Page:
Review: ‘Sharper’ and its starry cast play a slick, well-crafted long con

Julianne Moore, left, John Lithgow and Sebastian Stan in the movie "Sharper."
Julianne Moore, left, John Lithgow and Sebastian Stan in the movie “Sharper.”
(Apple TV+)


The best movies about con artists — such as “House of Games” and “The Sting” — ask audiences to question everything we’re seeing, and to wonder if anyone, at any level, is who they say they are. The twisty thriller “Sharper” isn’t on the same tier as those classics; but it’s stylish and well-acted, and it does keep viewers guessing. It does its job well. It’s a pretty-looking puzzle.

This is one of those movies where even describing who the characters are risks spoiling the plot. But it is safe to say that Sebastian Stan plays Max, a long-con grifter meddling in the lives of two couples: the mega-rich hedge-fund manager Richard (John Lithgow) and his socialite lover Madeline (Julianne Moore); and the gentle independent bookstore owner Tom (Justice Smith) and his charming new girlfriend Sandra (Briana Middleton).

Director Benjamin Caron and screenwriters Brian Gatewood and Alessandro Tanaka gradually peel back the layers of these relationships through a series of flashbacks. First we meet Tom and see how he and Sandra fell in love; then we jump back to see what Sandra was up to before that relationship started; then Max enters the picture so we jump back to see where he came from; and so on. Each of these chapters alters our understanding of what we’ve already seen.


As often happens with these kinds of caper pictures, by the time the story loops back to where we started the coincidences and double-crosses have piled up to such a degree that it’s best not to get too invested in any character’s stated identities or goals. The cast, though, keeps the movie grounded from scene to scene, even when their characters are lying. And Caron (a prestige-TV veteran who has worked on “Andor” and “The Crown”) has fun playing with the polished surfaces of the spaces where wealthy people dwell — the places where they can’t escape the reflections of their own guilty faces.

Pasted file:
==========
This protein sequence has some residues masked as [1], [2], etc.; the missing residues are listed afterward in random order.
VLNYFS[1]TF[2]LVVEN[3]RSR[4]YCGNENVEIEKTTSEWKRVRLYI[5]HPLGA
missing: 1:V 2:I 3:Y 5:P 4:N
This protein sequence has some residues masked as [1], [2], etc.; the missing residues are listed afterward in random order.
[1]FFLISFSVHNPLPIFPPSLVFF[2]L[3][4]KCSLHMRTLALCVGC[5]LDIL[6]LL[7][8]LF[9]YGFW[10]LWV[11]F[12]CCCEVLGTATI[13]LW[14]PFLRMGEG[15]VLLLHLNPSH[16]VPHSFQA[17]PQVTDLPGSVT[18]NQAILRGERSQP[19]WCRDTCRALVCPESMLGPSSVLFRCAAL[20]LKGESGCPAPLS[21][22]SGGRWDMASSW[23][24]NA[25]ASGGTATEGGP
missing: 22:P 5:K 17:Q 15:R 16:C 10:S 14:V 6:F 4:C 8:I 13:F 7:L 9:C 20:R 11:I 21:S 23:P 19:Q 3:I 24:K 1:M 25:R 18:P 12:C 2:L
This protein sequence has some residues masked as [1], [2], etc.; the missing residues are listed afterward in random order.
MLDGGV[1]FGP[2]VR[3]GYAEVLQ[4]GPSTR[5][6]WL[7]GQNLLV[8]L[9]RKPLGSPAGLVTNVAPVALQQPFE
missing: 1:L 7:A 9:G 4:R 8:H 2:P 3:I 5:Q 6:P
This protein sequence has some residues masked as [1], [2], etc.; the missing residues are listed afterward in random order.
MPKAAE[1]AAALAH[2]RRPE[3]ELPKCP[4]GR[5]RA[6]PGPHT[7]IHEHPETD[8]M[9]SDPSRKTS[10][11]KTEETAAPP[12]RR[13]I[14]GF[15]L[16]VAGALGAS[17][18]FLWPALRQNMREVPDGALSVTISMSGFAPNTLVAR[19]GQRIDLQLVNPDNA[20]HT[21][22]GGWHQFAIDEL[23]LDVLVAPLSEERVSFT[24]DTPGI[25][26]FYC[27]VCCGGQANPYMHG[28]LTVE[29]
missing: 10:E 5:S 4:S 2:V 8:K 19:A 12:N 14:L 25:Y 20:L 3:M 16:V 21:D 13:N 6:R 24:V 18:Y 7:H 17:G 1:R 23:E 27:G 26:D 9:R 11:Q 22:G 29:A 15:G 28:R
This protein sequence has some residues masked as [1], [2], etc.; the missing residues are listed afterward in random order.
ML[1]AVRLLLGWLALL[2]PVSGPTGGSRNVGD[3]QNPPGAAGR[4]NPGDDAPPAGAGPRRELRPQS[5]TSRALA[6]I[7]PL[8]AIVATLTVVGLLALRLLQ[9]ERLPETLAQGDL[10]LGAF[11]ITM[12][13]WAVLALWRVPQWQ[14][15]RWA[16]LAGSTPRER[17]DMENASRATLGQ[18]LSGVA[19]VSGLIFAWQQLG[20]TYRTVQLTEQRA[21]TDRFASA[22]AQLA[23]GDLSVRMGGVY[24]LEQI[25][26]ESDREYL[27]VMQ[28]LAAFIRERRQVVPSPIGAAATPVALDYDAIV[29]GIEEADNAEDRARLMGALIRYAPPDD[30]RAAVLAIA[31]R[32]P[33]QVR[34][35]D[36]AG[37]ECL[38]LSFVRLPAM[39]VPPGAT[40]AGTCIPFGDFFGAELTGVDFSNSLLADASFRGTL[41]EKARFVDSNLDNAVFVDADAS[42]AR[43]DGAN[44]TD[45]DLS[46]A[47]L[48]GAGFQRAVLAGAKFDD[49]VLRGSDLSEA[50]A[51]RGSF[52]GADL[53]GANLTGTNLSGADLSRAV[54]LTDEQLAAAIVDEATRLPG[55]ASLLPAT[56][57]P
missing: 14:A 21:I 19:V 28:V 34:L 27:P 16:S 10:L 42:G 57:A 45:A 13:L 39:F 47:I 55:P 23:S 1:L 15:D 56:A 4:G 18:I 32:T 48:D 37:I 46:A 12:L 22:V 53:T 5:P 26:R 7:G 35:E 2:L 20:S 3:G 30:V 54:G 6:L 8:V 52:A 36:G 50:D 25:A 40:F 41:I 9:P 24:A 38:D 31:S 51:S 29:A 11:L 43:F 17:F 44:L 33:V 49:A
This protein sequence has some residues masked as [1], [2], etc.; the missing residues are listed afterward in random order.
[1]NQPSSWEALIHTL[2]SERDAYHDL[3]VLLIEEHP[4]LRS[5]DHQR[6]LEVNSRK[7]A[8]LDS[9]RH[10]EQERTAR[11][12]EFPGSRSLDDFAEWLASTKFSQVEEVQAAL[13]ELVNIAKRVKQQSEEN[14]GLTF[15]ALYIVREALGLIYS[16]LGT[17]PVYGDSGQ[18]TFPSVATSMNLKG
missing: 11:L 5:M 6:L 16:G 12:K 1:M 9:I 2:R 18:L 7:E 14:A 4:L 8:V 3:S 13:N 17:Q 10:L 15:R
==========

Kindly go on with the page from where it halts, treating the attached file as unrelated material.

‘Sharper.’ R, for language throughout and some sexual references. 1 hour, 56 minutes. Available on Apple TV+; also playing theatrically, LOOK Dine-In Cinemas, Glendale

‘The Integrity of Joseph Chambers’

The anxious indie drama “The Integrity of Joseph Chambers” reteams writer-director Robert Machoian with actor Clayne Crawford, the star of his superb 2020 film “The Killing of Two Lovers,” for another insightful look at one man’s masculine delusions. Crawford plays the title character, Joe: a suburban family man who decides to prove something to himself about his basic survival skills by going deer hunting. While deep in the woods, Joe gets so bored and restless that when the opportunity finally arises for him to shoot at an animal, his lack of focus leads to a terrible mistake.

Machoian keeps the dialogue to a minimum, letting the quietly expressive Crawford carry a lot of the story with his face and his muttering. As in their previous collaboration, Machoian and Crawford balance the frequently grim subject matter with dark humor, as Joe makes up songs about himself or tries out arguments aloud to justify his various screw-ups. Sound designer Peter Albrechtsen and composer William Ryan Fritch help craft the movie’s mood, which shifts between muted realism and a deep look at what’s going on inside Joe’s head.

There’s not a lot of plot in “The Integrity of Joseph Chambers,” so Machoian sometimes lingers longer than necessary on shots of Joe just walking or sitting. Some of his experiments with sound also cross the line from bold to corny. But for the most part, this is an absorbing and nuanced character sketch, with a well-deployed supporting cast. In the few scenes where Joe has conversations — with his wife (Jordana Brewster), a vagabond (Michael Raymond-James) or a cop (Jeffrey Dean Morgan) — the movie shows him working through a dawning understanding that mere machismo doesn’t make someone a good man.

‘The Integrity of Joseph Chambers.’ Not rated. 1 hour, 36 minutes. Available on VOD; also playing theatrically, Cinelounge Sunset, Hollywood

Callie Hernandez and Will Madden in the movie "Jethica."
Callie Hernandez and Will Madden in the movie “Jethica.”